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Assessment of the Jabiluka Project : report of the Supervising Scientist to the World Heritage Committee



Assessment of the Jabiluka Project : report of the Supervising Scientist to the World Heritage Committee


Johnston, A.; Prendergast, J. B.; Bridgewater, Peter


E-Publications; E-Books; PublicationNT; Supervising Scientist Report; 138




Alligator Rivers Region

Table of contents

Main report--Appendix 2 of the Main Report. Submission to the Mission of the World Heritage Committee by some Australian Scientists ... --Attachment A. Johnston A. and Needham S. 1999. Protection of the environment near the Ranger uranium mine--Attachment B. Bureau of Meteorology 1999. Hydrometeorological analysis relevant to Jabiluka--Attachment C. Jones, R.N., Hennessy, K.J. and Abbs, D.J. 1999. Climate change analysis relevant to Jabiluka--Attachment D. Chiew, F and Wang, Q.J. 1999. Hydrological anaysis relevant to surface water storage at Jabiluka--Attachment E. Kalf, F. and Dudgeon, C. 1999. Analysis of long term groundwater dispersal of contaminants from proposed Jabiluka mine tailings repositories--Appendix 2 of Attachment E. Simulation of leaching on non-reactive and radionuclide contaminants from proposed Jabiluka silo banks.




Uranium mill tailings - Environmental aspects - Northern Territory - Alligator Rivers Region; Environmental impact analysis - Northern Territory - Jabiluka; Uranium mines and mining - Environmental aspects - Northern Territory - Jabiluka; Jabiluka - Environmental aspects

Publisher name

Environment Australia

Place of publication

Canberra (A.C.T.)


Supervising Scientist Report; 138


1 volume (various pagings) : illustrations, maps

File type






Copyright owner

Environment Australia



Parent handle


Citation address


Related items

https://hdl.handle.net/10070/462403; https://hdl.handle.net/10070/462400; https://hdl.handle.net/10070/462405; https://hdl.handle.net/10070/462406; https://hdl.handle.net/10070/462408; https://hdl.handle.net/10070/462409; https://hdl.handle.net/10070/462411

Page content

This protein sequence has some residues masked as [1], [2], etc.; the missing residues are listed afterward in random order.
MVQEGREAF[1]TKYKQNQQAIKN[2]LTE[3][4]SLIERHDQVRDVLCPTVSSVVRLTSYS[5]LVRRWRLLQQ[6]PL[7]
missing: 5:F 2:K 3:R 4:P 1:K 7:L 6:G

9 Long-term storage of tailings Erosion of tailings in the long-term Once the Jabiluka mine is backfilled and sealed following completion of mining, the only mechanism for physical dispersal of the tailings solids will be erosion of the overlying bedrock. Since the mine void and the tailings silos will be about 100 m below the surface and the upper surface of these storage facilities will be below sea level, the whole land mass would need to be eroded away and by that time the wetlands of Kakadu would no longer exist. Thus, physical dispersal of the tailings does not pose a threat to the wetlands of Kakadu. The time required to erode the bedrock overlying the tailings in the mine void and the silos would be about 2 million years. Hence, the excess concentrations of all the radioactive progeny will have decayed away by the time the tailings are exposed and they will be in equilibrium with the residual uranium. Dispersal of tailings in the very long term will not constitute a hazard for future generations. Hydrogeological features of the area The permeability of the Cahill Formation schists west of the orebody is significantly greater than that of the Kombolgie sandstone to the east. For this reason, it is recommended that the additional tailings silos should be excavated in the Kombolgie sandstone east of the orebody, as is currently planned by ERA. This choice of location will minimise potential environmental impacts. The excavation of the silos will result in additional material being placed on the surface. The location of the silos in the sandstone rather than in the schists to the west is also preferable from the perspective of minimising environmental hazards on the surface because the sandstone is relatively low in the concentrations of hazardous chemicals. This material will require additional attention during the rehabilitation phase, but control of potential impacts on surface waters will be straightforward. The quality of groundwaters in the vicinity of the Jabiluka orebody, both to the west in Mine Valley and to the east towards Swift Creek, is high. Soluble salt concentrations are relatively low and radionuclide concentrations are very low. It is concluded that there is very little movement of radionuclides into the groundwater aquifer from the orebody. In contrast, the groundwater underlying the acid sulphate soils of the Magela floodplain is of high salinity, is acidic, and has high sulphate concentrations. The observed natural sulphate concentrations are up to one third of the concentration of sulphate expected in the Jabiluka tailings. Modelling of the dispersion of solutes in groundwater A two dimensional finite element model was used to determine flow directions, head distributions and the range of velocities. A three dimensional numerical solute transport model was applied to determine the concentrations of solutes leached from the tailings paste material for use as the source concentrations in an analytical model. An analytical contaminant transport model was used to determine concentrations due to advection, dispersion in three co-ordinate directions and retardation. This model used as input the range of velocities and source concentrations determined from the first two models. This model was combined with Monte Carlo calculations to determine